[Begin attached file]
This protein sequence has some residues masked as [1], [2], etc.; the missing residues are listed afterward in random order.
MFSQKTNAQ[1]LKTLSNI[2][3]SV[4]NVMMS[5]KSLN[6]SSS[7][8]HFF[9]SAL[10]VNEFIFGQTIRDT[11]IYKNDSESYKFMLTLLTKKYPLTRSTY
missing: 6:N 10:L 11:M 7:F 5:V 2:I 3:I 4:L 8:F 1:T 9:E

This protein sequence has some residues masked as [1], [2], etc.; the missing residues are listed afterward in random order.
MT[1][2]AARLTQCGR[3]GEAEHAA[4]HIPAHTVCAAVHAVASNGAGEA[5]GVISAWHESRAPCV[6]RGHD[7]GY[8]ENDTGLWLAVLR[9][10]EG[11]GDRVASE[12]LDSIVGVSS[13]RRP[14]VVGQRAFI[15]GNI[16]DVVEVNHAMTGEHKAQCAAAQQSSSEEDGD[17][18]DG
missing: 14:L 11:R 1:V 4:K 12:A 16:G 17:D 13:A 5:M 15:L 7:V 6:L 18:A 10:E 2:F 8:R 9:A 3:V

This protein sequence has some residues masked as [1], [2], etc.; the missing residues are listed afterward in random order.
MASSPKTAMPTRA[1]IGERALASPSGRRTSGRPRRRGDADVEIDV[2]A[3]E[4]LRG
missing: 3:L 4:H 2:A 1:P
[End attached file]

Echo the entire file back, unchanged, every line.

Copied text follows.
This protein sequence has some residues masked as [1], [2], etc.; the missing residues are listed afterward in random order.
MFSQKTNAQ[1]LKTLSNI[2][3]SV[4]NVMMS[5]KSLN[6]SSS[7][8]HFF[9]SAL[10]VNEFIFGQTIRDT[11]IYKNDSESYKFMLTLLTKKYPLTRSTY
missing: 6:N 10:L 11:M 7:F 5:V 2:I 3:I 4:L 8:F 1:T 9:E

This protein sequence has some residues masked as [1], [2], etc.; the missing residues are listed afterward in random order.
MT[1][2]AARLTQCGR[3]GEAEHAA[4]HIPAHTVCAAVHAVASNGAGEA[5]GVISAWHESRAPCV[6]RGHD[7]GY[8]ENDTGLWLAVLR[9][10]EG[11]GDRVASE[12]LDSIVGVSS[13]RRP[14]VVGQRAFI[15]GNI[16]DVVEVNHAMTGEHKAQCAAAQQSSSEEDGD[17][18]DG
missing: 14:L 11:R 1:V 4:K 12:A 16:G 17:D 13:A 5:M 15:L 7:V 6:L 18:A 10:E 2:F 8:R 9:A 3:V

This protein sequence has some residues masked as [1], [2], etc.; the missing residues are listed afterward in random order.
MASSPKTAMPTRA[1]IGERALASPSGRRTSGRPRRRGDADVEIDV[2]A[3]E[4]LRG
missing: 3:L 4:H 2:A 1:P